Good governance doesn’t end at creating a Governance Committee of the board or even of establishing processes for governance such as policies and procedures, or even developing new committee structures.
Governance has only begun. It continues with a well formed and crafted agenda for all meetings both at the Board and, most especially, at the committee level.
Do you put casual thought into your agenda or do your spend time carefully constructing the flow and feel of the meeting?
I say, don’t take the agenda lightly. It can indeed work to shift a culture from management to governance just by mear fact of the topics, the order of the items, and those responsible for reporting.
Agenda’s need to be carefully crafted and constructed to produce concrete action items. Poorly devised agendas will cause meetings to go astray, tensions to rise, and governance to quickly turn to management.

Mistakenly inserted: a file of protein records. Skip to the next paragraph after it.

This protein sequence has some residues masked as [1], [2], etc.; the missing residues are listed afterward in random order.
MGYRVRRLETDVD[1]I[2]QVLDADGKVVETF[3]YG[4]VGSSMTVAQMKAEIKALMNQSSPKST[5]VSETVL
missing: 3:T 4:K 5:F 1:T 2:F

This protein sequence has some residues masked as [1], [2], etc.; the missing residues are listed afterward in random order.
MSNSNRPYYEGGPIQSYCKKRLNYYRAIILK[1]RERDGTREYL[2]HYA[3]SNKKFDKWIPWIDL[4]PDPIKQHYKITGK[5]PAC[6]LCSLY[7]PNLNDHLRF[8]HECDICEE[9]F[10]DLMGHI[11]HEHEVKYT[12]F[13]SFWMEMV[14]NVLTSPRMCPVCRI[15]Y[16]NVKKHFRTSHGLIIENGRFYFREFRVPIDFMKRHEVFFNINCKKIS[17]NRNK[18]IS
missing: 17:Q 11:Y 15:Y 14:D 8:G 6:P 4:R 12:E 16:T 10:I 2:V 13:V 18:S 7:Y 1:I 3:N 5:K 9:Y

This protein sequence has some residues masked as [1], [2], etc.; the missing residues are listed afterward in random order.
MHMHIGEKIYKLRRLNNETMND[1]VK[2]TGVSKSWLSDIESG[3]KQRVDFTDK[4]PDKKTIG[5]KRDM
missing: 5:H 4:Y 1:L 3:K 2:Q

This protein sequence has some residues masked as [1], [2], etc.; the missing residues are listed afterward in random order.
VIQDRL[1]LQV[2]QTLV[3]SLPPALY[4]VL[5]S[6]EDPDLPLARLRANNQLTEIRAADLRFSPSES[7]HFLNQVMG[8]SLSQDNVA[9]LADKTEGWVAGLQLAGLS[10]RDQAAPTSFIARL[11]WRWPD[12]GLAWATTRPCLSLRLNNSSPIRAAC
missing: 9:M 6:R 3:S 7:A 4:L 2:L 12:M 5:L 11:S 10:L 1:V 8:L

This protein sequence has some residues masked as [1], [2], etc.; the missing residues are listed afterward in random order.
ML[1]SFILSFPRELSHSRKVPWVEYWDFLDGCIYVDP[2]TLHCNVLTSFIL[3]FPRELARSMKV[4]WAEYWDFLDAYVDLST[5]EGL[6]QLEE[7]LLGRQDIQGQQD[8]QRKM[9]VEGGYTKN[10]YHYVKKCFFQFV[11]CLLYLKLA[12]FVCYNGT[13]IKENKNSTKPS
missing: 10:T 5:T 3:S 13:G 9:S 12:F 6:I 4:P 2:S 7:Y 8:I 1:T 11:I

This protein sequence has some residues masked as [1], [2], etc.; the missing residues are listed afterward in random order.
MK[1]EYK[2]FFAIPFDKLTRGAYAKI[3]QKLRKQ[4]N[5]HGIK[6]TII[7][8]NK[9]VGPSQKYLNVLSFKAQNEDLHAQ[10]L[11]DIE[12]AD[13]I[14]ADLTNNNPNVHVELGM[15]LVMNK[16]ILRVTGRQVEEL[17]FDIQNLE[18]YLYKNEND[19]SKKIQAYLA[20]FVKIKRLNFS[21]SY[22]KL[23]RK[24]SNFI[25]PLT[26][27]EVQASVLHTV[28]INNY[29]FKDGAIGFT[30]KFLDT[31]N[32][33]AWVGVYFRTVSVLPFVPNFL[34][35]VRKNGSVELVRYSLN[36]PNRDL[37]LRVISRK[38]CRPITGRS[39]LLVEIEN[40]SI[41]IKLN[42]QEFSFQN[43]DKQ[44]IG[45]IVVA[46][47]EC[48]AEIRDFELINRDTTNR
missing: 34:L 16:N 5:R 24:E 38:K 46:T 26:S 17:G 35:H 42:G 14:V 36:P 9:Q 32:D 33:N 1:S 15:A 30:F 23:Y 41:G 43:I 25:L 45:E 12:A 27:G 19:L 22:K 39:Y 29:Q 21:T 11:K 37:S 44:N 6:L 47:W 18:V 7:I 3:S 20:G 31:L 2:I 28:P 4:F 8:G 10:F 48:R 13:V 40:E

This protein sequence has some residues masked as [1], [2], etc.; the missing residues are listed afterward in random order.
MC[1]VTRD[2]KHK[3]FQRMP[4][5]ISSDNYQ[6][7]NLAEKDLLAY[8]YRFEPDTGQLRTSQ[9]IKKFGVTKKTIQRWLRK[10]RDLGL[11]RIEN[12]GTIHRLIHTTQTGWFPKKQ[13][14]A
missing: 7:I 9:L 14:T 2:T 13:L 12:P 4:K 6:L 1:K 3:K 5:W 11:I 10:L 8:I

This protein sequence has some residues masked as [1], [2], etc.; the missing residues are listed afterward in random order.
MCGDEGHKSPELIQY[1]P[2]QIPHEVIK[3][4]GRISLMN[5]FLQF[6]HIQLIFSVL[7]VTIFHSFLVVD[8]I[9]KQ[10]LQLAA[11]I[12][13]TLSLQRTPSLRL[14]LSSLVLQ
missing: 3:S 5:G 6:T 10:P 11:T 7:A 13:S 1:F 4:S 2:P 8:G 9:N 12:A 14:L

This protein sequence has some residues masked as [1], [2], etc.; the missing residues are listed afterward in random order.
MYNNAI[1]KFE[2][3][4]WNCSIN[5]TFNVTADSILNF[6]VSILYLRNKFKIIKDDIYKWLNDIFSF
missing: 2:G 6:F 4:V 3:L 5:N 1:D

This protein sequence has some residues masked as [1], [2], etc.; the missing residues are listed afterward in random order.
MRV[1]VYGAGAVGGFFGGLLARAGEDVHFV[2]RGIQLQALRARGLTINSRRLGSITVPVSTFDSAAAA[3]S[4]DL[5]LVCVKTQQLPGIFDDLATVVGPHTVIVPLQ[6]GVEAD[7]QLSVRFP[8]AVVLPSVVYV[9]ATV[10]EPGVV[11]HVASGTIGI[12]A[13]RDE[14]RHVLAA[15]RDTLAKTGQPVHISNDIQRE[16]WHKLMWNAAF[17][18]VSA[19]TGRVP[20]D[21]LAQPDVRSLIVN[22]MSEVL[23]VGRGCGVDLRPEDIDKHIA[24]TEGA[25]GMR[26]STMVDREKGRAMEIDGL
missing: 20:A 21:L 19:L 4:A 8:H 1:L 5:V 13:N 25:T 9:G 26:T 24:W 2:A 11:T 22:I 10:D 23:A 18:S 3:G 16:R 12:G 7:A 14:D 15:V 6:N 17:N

How do you begin to structure your agenda? Well, think about what topics are important for this group to discuss and what is the best use of their time.
Here are some suggestions for your next meeting:
Hold reports and updates to the end of the meeting or even consider eliminating them entirely so; that meeting doesn’t get mired in the muck.
Prepare reflective materials with statistics and numbers relevant to more strategic discussions.
Think about the natural flow of the meeting and adjust items to reflect that flow.
Prepare and circulate meeting materials in advance of the meeting. The expectation is that one comes to a meeting fully ready to participate.